going braless

My Curly Hair Self Care Journey

As a kid, I had straight hair, just like my parents. As I grew up, it started to get curly, something I had no clue how to deal with. At first, I hated my curls, I would try to brush them out which only made my hair frizzy. For a few years I lived with a constant ponytail. Until eventually I was introduced to the holy grail of hair damage—a flat iron. I straightened my hair for about two years straight and it made me feel pretty, but it was a lot of work to straighten such thick hair every couple of days. 

Eventually, I had a high school teacher who wore her hair natural, with thick curls down her back. She encouraged other girls to wear their natural hair and instilled in her students a love for their natural beauty.

It took a lot of time, and a few big hair cuts, to reverse the damage on my hair and learn how to deal with having curls, but I’ve learned a lot the past few years and I’m much more comfortable dealing with my hair.

I found online resources to be super helpful when learning how to manage and style curly hair. There are lots of communities where people of various curl types discuss the tips and tricks that work best for them. Here’s some things I’ve learned!

  1. Don’t wash your hair everyday!

    A lot of people with curly hair use a method known as “cowashing” where you wash your hair as necessary and when you aren’t washing it, just use conditioner and water to reset your hair without shampoo. Curly hair has a lot of natural oils that can be stripped from the hair if you use too much shampoo.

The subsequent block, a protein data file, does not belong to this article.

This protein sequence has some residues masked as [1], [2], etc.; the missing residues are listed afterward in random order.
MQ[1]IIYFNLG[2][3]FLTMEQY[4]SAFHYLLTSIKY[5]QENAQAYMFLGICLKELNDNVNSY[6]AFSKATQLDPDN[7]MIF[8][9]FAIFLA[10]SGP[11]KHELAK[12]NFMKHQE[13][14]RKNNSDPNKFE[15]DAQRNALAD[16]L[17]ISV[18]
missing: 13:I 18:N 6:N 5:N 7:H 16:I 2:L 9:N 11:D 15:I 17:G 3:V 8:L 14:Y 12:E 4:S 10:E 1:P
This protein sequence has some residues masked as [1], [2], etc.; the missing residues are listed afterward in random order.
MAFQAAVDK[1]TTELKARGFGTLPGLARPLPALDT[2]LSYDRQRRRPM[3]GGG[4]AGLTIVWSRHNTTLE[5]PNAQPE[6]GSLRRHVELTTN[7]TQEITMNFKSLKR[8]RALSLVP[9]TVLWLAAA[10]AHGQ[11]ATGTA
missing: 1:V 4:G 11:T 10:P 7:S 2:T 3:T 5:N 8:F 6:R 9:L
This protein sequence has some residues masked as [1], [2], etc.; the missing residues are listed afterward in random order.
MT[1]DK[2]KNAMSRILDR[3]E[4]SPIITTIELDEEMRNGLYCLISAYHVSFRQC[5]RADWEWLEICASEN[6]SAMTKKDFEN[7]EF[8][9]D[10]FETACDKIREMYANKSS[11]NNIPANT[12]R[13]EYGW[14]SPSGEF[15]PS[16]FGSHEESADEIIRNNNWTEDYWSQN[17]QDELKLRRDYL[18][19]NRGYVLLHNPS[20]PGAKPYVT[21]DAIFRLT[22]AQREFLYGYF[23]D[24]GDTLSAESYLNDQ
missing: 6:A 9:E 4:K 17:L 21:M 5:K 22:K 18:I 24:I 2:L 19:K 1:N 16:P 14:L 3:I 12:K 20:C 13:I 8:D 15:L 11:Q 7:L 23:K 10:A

2. Don't brush your hair when it's dry!

    Brushing curly hair when it’s dry causes a lot of damage and can ruin your curl pattern over time. To detangle your hair it’s best to comb it when it’s wet, or even while there’s conditioner in it in the shower. Brushing dry curls causes the individual hairs to separate from the curl and creates a frizzy mess, a similar effect to teasing straight hair.

  3. Try to use microfiber or cotton when drying your hair.

    When drying your hair, try to use a microfiber cloth or something that is 100% cotton, like an old t-shirt, instead of a towel. This minimizes frizz while still removing excess water from your hair.

There are lots of different methods for styling curly hair. Some people air dry, some people diffuse their hair with a blow dryer, and others “plop” their hair, which involves setting your curls in a microfiber cloth or t-shirt for a while to help them dry. No matter what method you use, it’s smart to invest in a few products for curly hair.

If you’re starting from scratch with hair that’s always been straightened or put up, I highly recommend looking up the “Curly Girl Method.” Not only does it teach you the process of obtaining the perfect curl, it also informs you what type of products are good for curly hair and what aren’t. Certain drugstore shampoos and conditioners can contain harmful ingredients that may be keeping your hair from reaching its full potential. Once you’ve got the right basics, it may be helpful to pick up some curl friendly styling products, such as hair gel, leave-in conditioner, or hair oils. It’s also very important to always use a heat protectant if you plan to use heat on your hair in any way.

It takes a lot of time to recover damaged curls, but it is always possible with dedication (and maybe a good haircut). Now that you know some tips and tricks for living with and loving your curly hair, go forth and be beautiful! As my curly haired teacher taught me, “curl power!”